Arya Dharmawan, mum to Joseph, 2.

#4. My nanny kept asking for money.
“A family friend recommended our nanny when Jamie was born. When I first contacted her, the agreed-upon price was $2,800 for 28 days. When she arrived here from Malaysia, she said that she had forgotten to say that this year was the Dragon year, so the price should be $3,200. We were annoyed, but decided that it was too last-minute to find another nanny, so we stuck with her. When she came to our place, she casually mentioned that by cooking confinement food for people other than myself ― she was referring to my husband ― we had to pay her another $400 for the 28 days. She even added, ‘I don’t mind washing his plates for him after that’. We were so disgusted with the way she kept adding on to the cost, we decided to do without a nanny (and survived!) and sent her back the next day with a $300 ang pow for doing basically nothing.”
Jasmin Chia, is mum to Eton, 2, and Jamie, 5.

“She also made a mess of our living room by leaving her personal belongings such as her towel and clothes hanging on our sofa.”

#5. My nanny made me feel like prisoner in my own home.
“I understand that confinement means having to stay at home, but mine made my 30 days at home such a nightmare. She spoke loudly on her phone, burped and snored loudly. Even though she was really experienced and good with our baby, my husband and I felt uncomfortable around her, so we kept to ourselves, staying mainly in our bedroom. Even though she slept in our guest room, she soon took over our whole living room, because she said she wanted to watch TV. So, for 30 days, the TV was on, pretty much all the time. She also made a mess of our living room by leaving her personal belongings such as her towel and clothes hanging on our sofa. I don’t know how we tolerated it, but I was so relieved when my confinement was over.”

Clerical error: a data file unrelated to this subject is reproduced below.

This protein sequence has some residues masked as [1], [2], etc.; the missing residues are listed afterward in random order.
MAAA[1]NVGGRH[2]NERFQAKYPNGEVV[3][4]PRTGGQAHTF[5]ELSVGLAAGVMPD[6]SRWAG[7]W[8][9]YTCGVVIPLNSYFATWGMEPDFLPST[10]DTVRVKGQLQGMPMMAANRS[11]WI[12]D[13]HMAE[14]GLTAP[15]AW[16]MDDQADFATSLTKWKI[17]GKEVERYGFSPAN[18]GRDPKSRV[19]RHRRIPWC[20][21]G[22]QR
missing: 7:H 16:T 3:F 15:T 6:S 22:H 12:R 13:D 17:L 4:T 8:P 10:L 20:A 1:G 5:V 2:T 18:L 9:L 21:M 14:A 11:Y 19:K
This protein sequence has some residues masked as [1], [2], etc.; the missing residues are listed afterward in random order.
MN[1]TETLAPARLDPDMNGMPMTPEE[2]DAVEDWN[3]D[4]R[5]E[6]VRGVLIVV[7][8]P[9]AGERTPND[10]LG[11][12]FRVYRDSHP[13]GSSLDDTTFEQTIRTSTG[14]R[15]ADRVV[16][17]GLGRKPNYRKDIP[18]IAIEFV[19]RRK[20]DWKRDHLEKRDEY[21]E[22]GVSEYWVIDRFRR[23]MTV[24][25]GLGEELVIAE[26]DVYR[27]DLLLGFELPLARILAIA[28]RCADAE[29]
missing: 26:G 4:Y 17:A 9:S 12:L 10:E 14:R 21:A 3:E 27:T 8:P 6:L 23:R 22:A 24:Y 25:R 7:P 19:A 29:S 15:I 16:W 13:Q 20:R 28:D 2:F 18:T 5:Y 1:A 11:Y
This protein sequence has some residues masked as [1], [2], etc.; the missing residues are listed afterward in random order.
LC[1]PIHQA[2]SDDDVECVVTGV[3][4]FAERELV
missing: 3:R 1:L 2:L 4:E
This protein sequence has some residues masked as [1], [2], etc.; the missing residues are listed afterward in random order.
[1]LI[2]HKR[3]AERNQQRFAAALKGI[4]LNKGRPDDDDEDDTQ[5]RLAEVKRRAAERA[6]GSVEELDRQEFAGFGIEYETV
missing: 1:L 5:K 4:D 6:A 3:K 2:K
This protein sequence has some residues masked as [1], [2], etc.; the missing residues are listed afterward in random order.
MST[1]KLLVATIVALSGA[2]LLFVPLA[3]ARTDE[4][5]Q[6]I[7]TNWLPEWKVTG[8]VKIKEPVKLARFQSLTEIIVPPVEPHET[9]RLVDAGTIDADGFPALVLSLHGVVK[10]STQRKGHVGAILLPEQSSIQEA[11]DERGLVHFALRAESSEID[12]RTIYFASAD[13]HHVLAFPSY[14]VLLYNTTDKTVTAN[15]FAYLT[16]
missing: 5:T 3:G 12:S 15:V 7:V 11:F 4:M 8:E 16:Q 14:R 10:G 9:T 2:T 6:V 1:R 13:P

Ho Wei Ting, mum to Hannah, 2.

#6. My nanny seemed like she was on holiday.
I engaged a confinement nanny when my first son was born. The first thing that struck me about her, was that her nails were long, manicured and painted. As a first-time mum, I was puzzled ― was she allowed to have that? Next, within 30 minutes of her stepping into my home, she had laid out an array of skincare products in my common bathroom counter. She cooked a quick dinner for us (which was average at best), and by 8pm, she had changed into her pyjamas and said she was going to bed. I don’t know if it was the hormones talking, but I had had enough by then. We sent her packing after less than 5 hours, and decided not to have any more confinement nannies for our subsequent kids!”
Michelle Tan, a mother of three.

Of course, there are also many fantastic confinement nannies who receive nothing but rave reviews, so follow this guide to find yours. You may also want to turn to a confinement nanny agency for help to locate a suitable one.

Photos: iStock